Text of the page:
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What do the recent standards say about extending host objects and their prototypes? E.g. is extending NodeList with a method _forEach or Document with a method _my_query properly defined?

Will I see anything I add to Object.prototype on host objects by the standard?

How do real implementations behave with respect to the relevant standards?

Note: I am not asking whether it is a good idea to extend host objects or their prototypes (although Object.defineProperty makes things a bit easier when it comes to enumerating issues).

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should work in IE9+. Object.prototype mods should show up on host objects, but it would be better to use Node.prototype or Element.prototype or HTMLCollection.prototype, etc.... –  dandavis Jun 5 '13 at 17:50

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The ECMASCRIPT5 spec states :

A web server provides a different host environment for server-side computation including objects representing requests, clients, and files; and mechanisms to lock and share data. By using browser-side and server-side scripting together, it is possible to distribute computation between the client and server while providing a customised user interface for a Web-based application.

Each Web browser and server that supports ECMAScript supplies its own host environment, completing the ECMAScript execution environment.

I do not think it says anything else. This can be read to mean that an implementation can conform to the spec and implement the browser objects however it wants. This has been the case in the past. It does seem logical though to apply the power of the language to the external environment and I believe that all "modern" browsers now do that.

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This leaves open whether the HTML5 or DOM specs define how the host environment should behave; in particular which host objects and prototypes are there. At least, your quote opens up all possibilities. –  Marc Jun 5 '13 at 21:22

ECMAScript 5 does not say anything about host objects' prototype chain.

This is defined in WebIDL.

Specifically, take a look at ECMAScript bindings section, which says:

Unless otherwise specified, the [[Prototype]] internal property of objects defined in this section is the Object prototype object.

and this, from the following section:

Each ECMAScript global environment ([ECMA-262], section 10.2.3) must have its own unique set of each of the initial objects, created before control enters any ECMAScript execution context associated with the environment, but after the global object for that environment is created. The [[Prototype]]s of all initial objects in a given global environment must come from that same global environment.

There's even an example:

iframe.appendChild instanceof Function;    // Evaluates to true

Finally, Interface Prototype Object section says (emphasis mine):

The named properties object for a given interface A must have an internal [[Prototype]] property whose value is as follows:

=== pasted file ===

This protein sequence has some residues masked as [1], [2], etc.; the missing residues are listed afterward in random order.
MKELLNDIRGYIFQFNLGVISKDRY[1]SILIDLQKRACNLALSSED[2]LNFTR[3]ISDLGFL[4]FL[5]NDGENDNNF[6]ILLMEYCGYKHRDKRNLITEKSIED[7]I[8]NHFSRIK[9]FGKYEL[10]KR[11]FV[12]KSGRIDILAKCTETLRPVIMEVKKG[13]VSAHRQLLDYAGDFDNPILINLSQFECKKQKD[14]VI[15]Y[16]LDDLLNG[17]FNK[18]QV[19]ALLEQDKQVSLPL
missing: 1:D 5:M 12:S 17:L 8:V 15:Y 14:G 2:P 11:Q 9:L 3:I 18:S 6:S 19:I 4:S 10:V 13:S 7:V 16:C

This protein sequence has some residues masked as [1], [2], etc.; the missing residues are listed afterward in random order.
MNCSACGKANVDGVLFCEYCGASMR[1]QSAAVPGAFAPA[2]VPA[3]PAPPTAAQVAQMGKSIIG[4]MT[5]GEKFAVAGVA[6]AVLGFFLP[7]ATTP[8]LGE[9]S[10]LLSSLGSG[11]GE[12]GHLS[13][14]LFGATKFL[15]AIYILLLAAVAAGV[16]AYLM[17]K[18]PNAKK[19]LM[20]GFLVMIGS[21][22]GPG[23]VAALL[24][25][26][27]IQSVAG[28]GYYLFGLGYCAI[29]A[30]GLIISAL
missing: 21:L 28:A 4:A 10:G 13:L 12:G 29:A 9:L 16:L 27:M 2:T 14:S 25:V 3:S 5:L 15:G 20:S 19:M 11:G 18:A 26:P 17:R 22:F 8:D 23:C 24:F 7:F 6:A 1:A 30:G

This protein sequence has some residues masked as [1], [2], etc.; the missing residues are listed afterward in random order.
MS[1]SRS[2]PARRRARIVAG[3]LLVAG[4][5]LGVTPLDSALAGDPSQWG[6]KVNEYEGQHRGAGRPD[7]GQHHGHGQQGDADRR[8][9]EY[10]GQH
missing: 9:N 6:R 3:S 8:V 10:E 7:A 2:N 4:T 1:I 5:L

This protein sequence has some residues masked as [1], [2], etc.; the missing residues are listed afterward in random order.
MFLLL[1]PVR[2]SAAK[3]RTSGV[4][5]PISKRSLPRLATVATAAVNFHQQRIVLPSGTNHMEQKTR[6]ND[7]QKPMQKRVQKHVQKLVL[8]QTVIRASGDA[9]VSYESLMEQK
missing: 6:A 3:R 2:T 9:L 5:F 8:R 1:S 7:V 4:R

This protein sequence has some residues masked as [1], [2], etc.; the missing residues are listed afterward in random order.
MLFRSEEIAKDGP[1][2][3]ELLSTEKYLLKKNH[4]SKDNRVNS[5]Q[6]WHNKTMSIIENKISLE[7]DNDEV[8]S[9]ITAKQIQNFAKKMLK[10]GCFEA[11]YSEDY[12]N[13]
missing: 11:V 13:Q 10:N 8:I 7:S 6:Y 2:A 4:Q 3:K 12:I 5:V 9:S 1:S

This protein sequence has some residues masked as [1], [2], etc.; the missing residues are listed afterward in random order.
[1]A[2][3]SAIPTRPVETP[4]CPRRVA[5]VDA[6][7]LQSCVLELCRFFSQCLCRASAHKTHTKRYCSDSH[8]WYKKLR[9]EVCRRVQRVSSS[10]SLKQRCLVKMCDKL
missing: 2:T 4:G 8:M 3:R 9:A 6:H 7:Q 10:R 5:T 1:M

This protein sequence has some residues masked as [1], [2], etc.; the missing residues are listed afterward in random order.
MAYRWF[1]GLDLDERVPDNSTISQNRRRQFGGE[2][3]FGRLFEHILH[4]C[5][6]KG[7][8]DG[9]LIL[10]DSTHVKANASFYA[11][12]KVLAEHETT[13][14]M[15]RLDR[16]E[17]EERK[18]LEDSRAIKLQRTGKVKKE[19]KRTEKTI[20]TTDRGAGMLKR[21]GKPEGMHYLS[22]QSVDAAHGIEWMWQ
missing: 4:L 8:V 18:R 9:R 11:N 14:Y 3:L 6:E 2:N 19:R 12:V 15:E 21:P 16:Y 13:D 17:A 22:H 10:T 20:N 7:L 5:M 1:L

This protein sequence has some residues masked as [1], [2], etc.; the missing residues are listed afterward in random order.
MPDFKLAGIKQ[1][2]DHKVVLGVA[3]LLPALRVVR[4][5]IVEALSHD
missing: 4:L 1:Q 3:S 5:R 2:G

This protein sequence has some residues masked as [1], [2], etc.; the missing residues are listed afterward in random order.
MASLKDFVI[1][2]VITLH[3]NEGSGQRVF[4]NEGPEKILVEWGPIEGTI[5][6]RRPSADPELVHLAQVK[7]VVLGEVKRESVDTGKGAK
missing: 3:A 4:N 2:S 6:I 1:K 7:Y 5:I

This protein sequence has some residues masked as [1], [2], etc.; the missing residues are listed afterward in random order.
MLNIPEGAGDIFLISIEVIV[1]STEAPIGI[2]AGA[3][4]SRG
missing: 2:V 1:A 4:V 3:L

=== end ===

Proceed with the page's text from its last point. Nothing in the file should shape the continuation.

If A is not declared to inherit from another interface, then the value of the internal [[Prototype]] property of A is the Array prototype object ([ECMA-262], section 15.4.4) if the interface was declared with [ArrayClass], or the Object prototype object otherwise ([ECMA-262], section 15.2.4).

Otherwise, A does inherit from another interface. The value of the internal [[Prototype]] property of A is the interface prototype object for the inherited interface.

So now if we look at DOM Level 3, and Document interface we can see that it inherits from Node interface. Node interface does not explicitly inherit from anything else, which means it inherits from Object.prototype.

This is theory :)

In practice, not all browsers follow this behavior, although most of the recent ones certainly do.

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Thanks for pointing again at the fact that prototypes are different for different ECMAScript execution contexts. Does WebIDL imply that the browser scripting environment has to expose NodeList or HTMLElement or that it is only guaranteed that they are accessible via Object.getPrototypeOf(document.createElement('div')), etc.? –  Marc Jun 9 '13 at 8:09
    
From what I can tell, yes. In 4.4 it says: "For every interface that: ... a corresponding property must exist on the ECMAScript global object. The name of the property is the identifier of the interface, and its value is an object called the interface object." –  kangax Jun 9 '13 at 18:15
    
btw, you can also see mention of NamedConstructors in that same section. And an example of Interface having different constructor name (i.e. NamedConstructor) — [NamedConstructor=Audio, NamedConstructor=Audio(DOMString src)] interface HTMLAudioElement –  kangax Jun 9 '13 at 18:17

the dom/html elements have an prototype chain as follows: HTMLElement > Element > Node > Object
hooking in anywhere in the chain where it makes the senes is probly the best bet.

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This does not address the OP question of what the specification actually says. –  HBP Jun 5 '13 at 19:11

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